November 30, 2007


Musings of a Dusthead

Dear Dustheads,

Another month has slipped by engaged in the most pleasurable of pursuits, woodworking. As I stand at my bench, planing, mortise chopping or other soothing endeavors, I often mentally wander and reflect on the value of what I am doing. What is it about this work that I find so engaging? Why do I/we value this work, it's tools and outcomes? Why do folks walk into my shop exclaiming, I love the smell of wood (dust?)? Is this really some past memory evoked by familiar sights from a distant time? The work is certainly securely rooted in tradition. Even the ancient Egyptians knew about the mortise and tenon. The fine woods are often eye catchers and bring up lots of questions and praise. Visitors love to caress and ogle beautifully crafted work. Opening doors and testing drawers seems to bring a lot of pleasure, that often translates into a ready check book. The fine hand tools that I work with daily, are rarely of interest to clients, but there are a few drawn to their presence in the shop. Often woodworking savvy they have questions about types of planes, or other esoterica.

What do I value? All of it. The fine tools certainly give me great joy. I notice the feel of a well shaped Stanley Bedrock or a Lie-Nielsen handle. I appreciate the flatness of their soles and the efficiency with which a well tuned plane can give a radiant surface requiring no further enhancement. I love a well fitted joint: mortise and tenon, dovetail, even a butt joint. All must be done correctly to fit. We all know when that is, whether we succeed or not. We know something is right/correct intuitively. I have always believed that when everything in a project is in harmony, even if a viewer is unknowledgeable about woodworking, they will be calmed in the presence of such work. They instinctively know that this is something of value. There is quality, even if they cannot define it. There are some projects that upon completion transcend the material and the craftsmanship and exude artistry, and excellence and surprise that was never planned for, perhaps could not be planned for.

Recently I built a series of stepstools. This was repetitive work. From my pottery days I recall reading in "A Potter's Handbook" by Bernard Leach, that after throwing the first 1000 cylinders, then one might begin to understand that seemingly simple form. I reflected on that, having made only dozens of stepstools. Maybe after a thousand I will really understand all the nuances of that simple form. My speed have definitely increased when cleaning mortises, for example. When all is properly prepared, then clean out and tenon fitting goes quickly and is a pleasure.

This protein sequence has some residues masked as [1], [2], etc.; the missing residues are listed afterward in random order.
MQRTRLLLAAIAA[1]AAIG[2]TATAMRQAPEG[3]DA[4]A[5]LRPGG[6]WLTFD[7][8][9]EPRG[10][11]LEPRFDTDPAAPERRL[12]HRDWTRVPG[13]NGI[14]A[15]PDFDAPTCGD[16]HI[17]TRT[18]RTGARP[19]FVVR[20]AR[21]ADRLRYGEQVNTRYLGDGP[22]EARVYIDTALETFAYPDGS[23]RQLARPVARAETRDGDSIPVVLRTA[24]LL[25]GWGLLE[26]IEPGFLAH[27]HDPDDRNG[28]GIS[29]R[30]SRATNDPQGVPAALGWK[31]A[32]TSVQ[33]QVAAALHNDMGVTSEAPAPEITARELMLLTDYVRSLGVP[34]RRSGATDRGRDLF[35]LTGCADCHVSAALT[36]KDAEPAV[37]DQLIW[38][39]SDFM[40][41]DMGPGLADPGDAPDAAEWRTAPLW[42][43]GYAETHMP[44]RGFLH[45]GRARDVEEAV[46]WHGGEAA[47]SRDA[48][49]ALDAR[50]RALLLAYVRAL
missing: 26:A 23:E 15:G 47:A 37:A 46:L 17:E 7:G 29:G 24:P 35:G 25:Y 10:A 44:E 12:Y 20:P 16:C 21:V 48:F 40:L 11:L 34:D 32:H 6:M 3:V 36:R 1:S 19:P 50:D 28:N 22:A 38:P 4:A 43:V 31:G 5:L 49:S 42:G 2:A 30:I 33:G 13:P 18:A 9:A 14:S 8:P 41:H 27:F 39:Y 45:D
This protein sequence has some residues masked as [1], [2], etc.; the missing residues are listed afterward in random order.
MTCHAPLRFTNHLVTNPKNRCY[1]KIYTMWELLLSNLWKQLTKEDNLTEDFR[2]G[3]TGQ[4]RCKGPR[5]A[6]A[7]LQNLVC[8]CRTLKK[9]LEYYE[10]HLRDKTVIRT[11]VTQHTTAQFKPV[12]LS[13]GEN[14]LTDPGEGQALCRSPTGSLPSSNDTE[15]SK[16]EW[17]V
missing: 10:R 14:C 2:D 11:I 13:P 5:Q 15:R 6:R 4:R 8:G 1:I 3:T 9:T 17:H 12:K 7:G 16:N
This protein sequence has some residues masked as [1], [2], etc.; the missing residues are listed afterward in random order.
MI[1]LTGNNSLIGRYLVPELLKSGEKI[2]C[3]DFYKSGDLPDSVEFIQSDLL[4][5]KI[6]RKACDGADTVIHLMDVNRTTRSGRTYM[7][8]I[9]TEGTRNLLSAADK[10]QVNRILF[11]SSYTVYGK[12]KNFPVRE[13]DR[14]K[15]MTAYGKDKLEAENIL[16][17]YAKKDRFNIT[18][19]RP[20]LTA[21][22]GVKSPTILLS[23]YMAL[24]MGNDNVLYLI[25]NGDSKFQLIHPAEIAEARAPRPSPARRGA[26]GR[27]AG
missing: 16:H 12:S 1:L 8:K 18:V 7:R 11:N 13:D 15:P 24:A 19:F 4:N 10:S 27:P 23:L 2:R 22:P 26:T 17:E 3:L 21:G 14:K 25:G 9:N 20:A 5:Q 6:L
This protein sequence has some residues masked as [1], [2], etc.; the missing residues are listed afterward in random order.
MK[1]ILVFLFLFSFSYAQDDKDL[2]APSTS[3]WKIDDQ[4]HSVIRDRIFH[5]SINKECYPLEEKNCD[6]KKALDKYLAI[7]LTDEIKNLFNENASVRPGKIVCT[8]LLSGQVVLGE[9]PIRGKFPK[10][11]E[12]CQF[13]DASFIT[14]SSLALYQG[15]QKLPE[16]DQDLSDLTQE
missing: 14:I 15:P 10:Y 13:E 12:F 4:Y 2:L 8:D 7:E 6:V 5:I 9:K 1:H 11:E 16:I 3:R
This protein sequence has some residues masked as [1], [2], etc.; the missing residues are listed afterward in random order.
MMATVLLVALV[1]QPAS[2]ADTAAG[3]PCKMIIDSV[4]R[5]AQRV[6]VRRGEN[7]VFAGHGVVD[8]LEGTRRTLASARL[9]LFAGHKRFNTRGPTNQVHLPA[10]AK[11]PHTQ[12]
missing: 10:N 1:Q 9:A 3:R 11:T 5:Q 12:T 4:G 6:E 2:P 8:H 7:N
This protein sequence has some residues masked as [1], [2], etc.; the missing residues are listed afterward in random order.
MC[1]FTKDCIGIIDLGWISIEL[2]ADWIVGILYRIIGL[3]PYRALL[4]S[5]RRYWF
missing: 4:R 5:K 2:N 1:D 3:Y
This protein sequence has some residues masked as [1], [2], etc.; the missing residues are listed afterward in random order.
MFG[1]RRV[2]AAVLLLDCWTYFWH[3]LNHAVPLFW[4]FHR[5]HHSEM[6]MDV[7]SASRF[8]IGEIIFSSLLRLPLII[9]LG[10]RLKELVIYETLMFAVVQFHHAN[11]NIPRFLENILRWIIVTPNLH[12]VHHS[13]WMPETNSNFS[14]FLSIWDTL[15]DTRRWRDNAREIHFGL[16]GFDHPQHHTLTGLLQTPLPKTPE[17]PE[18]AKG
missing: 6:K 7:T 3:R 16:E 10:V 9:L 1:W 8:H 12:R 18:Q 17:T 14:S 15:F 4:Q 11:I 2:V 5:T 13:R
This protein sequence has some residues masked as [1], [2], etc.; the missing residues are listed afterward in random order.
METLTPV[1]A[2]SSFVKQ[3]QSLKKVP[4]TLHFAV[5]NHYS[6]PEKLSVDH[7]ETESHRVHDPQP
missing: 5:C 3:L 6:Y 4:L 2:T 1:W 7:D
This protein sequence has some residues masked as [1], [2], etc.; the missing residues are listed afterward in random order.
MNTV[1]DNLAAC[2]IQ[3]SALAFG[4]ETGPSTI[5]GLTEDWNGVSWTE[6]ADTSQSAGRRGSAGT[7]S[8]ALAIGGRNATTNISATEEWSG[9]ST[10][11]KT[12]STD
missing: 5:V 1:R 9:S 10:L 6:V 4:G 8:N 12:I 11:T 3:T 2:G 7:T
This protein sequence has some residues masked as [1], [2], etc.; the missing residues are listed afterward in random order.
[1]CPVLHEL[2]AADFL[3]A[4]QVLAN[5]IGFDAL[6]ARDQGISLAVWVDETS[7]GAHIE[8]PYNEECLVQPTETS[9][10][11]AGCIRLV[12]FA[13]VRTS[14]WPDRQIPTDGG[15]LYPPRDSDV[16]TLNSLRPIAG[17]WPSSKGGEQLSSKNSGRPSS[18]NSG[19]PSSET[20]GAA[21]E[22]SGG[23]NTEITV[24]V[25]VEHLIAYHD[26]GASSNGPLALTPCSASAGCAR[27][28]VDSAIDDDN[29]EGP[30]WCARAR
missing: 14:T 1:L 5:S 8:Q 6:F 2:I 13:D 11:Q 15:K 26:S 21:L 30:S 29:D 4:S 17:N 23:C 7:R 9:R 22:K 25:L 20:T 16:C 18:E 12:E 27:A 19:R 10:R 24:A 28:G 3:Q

My most recent project was a saddle stand. This commission was acquired from my exposure at the Guild show. I pondered what the thing would look like for a long time. I did my Internet research only to find mostly shoddy or poorly designed work, but it did give me some parameters of scale.
The saddle stand has some interesting joinery: through wedged mortise and tenon at the feet. A tusk tenon or keyed tenon on the lateral brace. The bridle hangar is simply mortised into the stand leg. The top is lock mitered for strength. The material is Cherry and Cocobolo.

I will use a new found finish, Tried and True Varnish/Oil. They claim it is non toxic: no chemical driers. Suitable for food contact. Easy to apply. Looks great on cherry and other hardwoods. They also have a boiled linseed oil and beeswax finish as well as a pure linseed oil. Available from the manufacturer, or Woodcraft.

All in all this has been a fascinating year. There have been some challenging projects, interesting clients and a new employee. Business has been OK although not as consistent as I like. Perhaps that will change. After a quiet fall I have again been getting regular inquires about availability to work. There are some interesting project set for 08: a small kitchen with a Japanese flair; a cherry living room set and a small remodel at Island County's new juvenile detention center, among others. Plus we have had some fascinating gatherings at member shops here on Whidbey. Thank you all for making this a wonderful year for Whidbey Woodworkers Guild. You can all be proud to associate with such a talented group. And fun too!

Be well, and I will think of you from warmers climes. See you in 08.

May your chisels be sharp and your shavings long,
Rob Hetler

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